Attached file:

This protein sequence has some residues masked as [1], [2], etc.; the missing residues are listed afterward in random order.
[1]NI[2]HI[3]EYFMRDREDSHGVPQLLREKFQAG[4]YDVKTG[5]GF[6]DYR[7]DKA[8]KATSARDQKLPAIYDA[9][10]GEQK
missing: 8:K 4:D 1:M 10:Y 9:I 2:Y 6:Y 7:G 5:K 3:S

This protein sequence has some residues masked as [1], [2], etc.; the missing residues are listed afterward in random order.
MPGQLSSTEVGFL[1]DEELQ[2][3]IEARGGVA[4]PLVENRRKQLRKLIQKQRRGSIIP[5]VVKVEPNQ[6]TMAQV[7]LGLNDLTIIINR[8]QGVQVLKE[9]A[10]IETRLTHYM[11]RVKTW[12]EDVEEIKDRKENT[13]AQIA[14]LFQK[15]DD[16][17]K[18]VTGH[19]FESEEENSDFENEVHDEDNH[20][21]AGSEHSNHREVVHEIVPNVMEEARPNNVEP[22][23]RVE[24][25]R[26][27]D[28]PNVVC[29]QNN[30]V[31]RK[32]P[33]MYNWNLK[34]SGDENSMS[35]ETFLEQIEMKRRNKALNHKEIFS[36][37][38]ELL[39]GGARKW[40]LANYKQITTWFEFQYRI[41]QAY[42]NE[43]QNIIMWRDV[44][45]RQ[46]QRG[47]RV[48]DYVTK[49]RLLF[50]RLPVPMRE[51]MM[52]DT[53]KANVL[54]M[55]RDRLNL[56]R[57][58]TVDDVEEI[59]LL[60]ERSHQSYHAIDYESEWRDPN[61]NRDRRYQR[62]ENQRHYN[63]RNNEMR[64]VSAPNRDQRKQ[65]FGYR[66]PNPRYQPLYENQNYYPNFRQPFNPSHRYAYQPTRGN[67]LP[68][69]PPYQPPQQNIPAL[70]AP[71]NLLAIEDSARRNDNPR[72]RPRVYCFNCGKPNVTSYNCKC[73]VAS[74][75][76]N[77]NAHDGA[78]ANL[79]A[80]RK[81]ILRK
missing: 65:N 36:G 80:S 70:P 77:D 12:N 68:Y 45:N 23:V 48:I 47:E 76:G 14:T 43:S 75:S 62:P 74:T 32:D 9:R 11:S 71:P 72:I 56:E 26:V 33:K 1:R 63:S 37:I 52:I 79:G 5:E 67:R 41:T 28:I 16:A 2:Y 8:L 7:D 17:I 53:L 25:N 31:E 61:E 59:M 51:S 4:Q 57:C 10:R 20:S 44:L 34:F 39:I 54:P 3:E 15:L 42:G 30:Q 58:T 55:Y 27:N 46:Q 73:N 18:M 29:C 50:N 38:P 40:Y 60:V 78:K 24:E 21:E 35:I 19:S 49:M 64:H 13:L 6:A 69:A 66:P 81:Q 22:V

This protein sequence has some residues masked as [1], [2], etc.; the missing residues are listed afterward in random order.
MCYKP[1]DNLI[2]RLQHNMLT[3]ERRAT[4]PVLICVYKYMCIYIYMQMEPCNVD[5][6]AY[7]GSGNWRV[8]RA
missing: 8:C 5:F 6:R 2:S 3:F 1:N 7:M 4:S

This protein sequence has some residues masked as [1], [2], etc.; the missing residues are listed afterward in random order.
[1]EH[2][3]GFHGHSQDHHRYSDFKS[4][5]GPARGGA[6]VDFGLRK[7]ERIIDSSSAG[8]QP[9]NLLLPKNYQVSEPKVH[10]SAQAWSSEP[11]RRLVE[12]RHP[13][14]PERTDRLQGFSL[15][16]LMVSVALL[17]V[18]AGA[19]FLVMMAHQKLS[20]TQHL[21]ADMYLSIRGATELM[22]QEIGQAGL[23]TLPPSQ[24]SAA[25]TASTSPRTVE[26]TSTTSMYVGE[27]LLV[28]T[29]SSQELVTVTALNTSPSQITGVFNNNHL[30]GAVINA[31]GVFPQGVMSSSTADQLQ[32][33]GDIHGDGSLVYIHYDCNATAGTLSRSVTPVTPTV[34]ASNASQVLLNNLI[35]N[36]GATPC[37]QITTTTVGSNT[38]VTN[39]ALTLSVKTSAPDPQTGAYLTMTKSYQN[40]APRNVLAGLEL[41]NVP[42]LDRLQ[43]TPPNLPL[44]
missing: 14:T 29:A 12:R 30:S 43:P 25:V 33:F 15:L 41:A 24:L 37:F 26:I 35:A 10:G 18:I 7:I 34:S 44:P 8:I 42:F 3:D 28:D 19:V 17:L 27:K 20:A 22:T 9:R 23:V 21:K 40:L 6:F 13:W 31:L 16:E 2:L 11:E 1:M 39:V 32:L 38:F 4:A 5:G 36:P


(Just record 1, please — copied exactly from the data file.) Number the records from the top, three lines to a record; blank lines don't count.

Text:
This protein sequence has some residues masked as [1], [2], etc.; the missing residues are listed afterward in random order.
[1]NI[2]HI[3]EYFMRDREDSHGVPQLLREKFQAG[4]YDVKTG[5]GF[6]DYR[7]DKA[8]KATSARDQKLPAIYDA[9][10]GEQK
missing: 8:K 4:D 1:M 10:Y 9:I 2:Y 6:Y 7:G 5:K 3:S